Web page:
THE 200th anniversary of the birth of one of Chepstow’s most influential and notable – if now largely forgotten – sons is approaching.

James Stephens, born in Chepstow on August 8, 1821, was a stonemason, Chartist, and, after moving to Australia, one of the founders of the movement for an eight-hour day, later widely adopted around the world.

His biographer, writing in the 1940s, described Stephens as “the man to whom, more than any other individual, Australians owe the conditions under which they live today.”

The Chepstow Society is working to preserve his memory, and is hoping to prepare and install a commemorative plaque close to his birthplace at Davis Court in the town centre.

The son of a stonemason, Stephens followed his father’s trade and went to work in Newport, where he was injured in a fall from 30 feet.

South Wales Argus:

James Stephens

He supported the Chartist movement, seeking rights for working people, and was involved in the 1839 rising, when soldiers opened fire on the crowd of protesters outside the Westgate Hotel in Newport. 

Stephens escaped and found work in London, but was fired from his work on Windsor Castle when his political sympathies became known.

He remained active with the Chartists and worked on the new Houses of Parliament and other buildings.

The lure of the gold rush in Australia called him, and with his family he emigrated to Melbourne, arriving in 1853 in time to help build the new booming city there.

He once again became involved in activism and the movement there for an eight hour day – “8 Hours Work, 8 Hours Recreation, 8 Hours Rest”.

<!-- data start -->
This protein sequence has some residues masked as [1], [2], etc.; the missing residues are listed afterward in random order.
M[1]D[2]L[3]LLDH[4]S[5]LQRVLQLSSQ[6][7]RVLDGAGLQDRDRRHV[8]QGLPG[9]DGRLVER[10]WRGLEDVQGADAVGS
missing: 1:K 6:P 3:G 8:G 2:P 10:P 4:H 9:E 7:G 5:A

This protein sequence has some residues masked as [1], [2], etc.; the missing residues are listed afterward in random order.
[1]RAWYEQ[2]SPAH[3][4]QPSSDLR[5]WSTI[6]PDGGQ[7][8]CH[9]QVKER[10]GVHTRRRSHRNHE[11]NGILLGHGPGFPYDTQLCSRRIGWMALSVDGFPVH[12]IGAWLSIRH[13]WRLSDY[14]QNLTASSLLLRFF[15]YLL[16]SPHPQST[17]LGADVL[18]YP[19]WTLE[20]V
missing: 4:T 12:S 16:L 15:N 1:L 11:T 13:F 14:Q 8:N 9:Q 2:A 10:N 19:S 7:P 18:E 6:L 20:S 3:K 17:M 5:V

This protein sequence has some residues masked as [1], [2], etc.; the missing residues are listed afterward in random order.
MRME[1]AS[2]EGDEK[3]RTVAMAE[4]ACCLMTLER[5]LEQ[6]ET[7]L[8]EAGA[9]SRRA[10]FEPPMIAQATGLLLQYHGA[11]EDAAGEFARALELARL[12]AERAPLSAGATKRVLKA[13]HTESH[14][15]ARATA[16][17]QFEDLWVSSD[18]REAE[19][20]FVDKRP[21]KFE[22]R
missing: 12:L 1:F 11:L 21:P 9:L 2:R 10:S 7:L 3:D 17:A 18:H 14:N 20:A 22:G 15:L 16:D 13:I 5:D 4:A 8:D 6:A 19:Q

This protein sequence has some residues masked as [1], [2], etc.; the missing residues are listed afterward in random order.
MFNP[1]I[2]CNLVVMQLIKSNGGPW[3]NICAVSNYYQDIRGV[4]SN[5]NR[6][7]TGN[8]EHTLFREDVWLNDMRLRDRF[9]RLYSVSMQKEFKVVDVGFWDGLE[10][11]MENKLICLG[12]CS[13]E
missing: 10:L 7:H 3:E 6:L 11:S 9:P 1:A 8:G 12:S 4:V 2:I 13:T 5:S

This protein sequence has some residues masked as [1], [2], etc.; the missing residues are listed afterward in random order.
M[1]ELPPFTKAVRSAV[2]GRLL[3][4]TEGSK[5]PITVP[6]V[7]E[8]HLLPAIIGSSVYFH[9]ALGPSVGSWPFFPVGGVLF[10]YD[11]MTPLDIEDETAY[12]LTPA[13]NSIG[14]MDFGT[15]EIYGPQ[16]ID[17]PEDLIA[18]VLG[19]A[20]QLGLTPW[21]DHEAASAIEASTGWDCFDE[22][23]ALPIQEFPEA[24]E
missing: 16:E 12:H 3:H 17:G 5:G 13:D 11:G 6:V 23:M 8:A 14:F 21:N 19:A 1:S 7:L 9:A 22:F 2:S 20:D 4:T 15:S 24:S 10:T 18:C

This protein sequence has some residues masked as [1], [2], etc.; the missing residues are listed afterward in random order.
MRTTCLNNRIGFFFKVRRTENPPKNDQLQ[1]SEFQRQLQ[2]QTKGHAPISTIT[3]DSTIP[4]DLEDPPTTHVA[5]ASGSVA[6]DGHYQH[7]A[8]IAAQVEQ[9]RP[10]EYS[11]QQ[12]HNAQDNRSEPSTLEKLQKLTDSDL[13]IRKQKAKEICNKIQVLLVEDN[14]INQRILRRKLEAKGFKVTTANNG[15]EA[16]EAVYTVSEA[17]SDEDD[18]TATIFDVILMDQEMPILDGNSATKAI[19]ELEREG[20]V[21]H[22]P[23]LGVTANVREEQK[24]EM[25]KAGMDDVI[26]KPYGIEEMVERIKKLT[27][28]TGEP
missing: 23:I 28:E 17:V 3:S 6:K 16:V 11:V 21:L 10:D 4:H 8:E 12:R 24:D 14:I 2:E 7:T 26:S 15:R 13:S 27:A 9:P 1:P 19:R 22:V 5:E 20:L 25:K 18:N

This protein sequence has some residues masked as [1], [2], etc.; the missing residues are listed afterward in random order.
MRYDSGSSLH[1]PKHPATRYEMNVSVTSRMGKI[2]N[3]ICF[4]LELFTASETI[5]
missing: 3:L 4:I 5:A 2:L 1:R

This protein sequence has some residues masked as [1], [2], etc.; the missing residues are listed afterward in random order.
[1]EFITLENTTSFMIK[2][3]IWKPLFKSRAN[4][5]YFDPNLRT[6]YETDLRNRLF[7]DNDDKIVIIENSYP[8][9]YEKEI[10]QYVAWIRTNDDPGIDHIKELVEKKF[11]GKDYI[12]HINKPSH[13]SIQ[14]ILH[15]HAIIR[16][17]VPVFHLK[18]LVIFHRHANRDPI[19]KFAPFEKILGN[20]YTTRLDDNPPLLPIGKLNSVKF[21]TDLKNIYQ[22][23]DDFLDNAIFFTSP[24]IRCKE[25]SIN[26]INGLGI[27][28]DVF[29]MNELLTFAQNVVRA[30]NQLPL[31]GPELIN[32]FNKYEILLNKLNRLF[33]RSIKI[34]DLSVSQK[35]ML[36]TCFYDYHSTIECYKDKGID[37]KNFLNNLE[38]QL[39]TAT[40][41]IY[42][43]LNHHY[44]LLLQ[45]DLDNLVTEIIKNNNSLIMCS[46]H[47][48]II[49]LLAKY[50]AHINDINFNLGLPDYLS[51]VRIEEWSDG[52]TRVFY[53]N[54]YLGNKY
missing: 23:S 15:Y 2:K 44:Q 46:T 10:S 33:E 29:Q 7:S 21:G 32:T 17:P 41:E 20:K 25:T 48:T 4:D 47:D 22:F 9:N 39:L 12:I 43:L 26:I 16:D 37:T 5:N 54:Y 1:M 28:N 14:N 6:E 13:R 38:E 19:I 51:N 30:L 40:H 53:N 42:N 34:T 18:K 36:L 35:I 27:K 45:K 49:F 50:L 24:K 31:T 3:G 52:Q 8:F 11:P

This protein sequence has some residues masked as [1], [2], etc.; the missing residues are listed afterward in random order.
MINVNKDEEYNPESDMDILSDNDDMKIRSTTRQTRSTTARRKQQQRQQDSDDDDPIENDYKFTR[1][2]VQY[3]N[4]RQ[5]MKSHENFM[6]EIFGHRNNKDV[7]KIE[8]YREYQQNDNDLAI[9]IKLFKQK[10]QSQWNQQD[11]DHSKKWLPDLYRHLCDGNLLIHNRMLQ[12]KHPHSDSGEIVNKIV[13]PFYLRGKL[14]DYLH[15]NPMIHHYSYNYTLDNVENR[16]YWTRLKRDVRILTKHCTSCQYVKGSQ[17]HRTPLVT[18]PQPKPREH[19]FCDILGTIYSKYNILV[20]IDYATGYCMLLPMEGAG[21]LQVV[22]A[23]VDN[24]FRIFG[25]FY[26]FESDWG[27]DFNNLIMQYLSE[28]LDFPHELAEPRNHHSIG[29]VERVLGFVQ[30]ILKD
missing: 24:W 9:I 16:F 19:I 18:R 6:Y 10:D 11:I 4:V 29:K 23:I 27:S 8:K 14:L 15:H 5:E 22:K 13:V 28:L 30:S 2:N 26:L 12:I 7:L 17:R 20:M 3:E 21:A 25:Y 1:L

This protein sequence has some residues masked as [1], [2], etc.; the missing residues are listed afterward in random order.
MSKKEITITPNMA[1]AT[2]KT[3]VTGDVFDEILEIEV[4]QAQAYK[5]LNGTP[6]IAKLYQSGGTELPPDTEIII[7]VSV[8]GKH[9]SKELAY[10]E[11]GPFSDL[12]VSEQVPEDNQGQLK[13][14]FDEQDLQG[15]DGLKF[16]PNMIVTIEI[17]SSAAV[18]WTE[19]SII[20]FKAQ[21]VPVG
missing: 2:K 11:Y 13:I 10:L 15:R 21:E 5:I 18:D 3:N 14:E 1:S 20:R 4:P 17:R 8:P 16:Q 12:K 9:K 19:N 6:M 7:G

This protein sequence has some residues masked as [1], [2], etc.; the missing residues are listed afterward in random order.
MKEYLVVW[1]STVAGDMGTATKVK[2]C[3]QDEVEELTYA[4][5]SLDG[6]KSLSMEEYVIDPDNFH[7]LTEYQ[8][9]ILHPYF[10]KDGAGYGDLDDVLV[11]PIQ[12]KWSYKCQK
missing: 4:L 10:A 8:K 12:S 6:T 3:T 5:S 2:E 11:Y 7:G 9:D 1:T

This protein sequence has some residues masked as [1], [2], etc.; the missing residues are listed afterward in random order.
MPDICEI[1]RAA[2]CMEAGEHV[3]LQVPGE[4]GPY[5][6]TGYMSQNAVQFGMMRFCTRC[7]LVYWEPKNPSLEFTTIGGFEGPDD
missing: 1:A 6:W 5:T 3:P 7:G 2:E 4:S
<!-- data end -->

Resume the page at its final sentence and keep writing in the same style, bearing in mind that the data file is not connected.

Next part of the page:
While Stephens did not start the movement, he led it to a successful conclusion in the state of Victoria, achieving the movement’s aims in 1856 – eight hours work, for the same pay as the stonemasons had previously had to work for ten.


Soon, the movement for an eight hour day spread around the world.

Stephens died in 1889, and his activities were largely forgotten – both in Australia, though the success of the campaign itself was celebrated in annual marches for many decades, and in his home town of Chepstow. 

In more recent years, his grave in Melbourne has been restored and, in Chepstow, a road on a new estate in Thornwell bears his name.

South Wales Argus:

Eight hour day monument in Melbourne

Guy Hamilton, secretary of the Chepstow Society, has been helped by some of James Stephens’ descendants and family in Australia in finding out more about him and what he achieved, and hopes that a commemorative plaque can be installed close to his birthplace.

He said: “Now, at the time of his bicentenary, James Stephens deserves to be remembered, not only in his home town of Chepstow but more widely. 

"Without his efforts and those of his colleagues and contemporaries, people today would not have the working conditions that many take for granted.”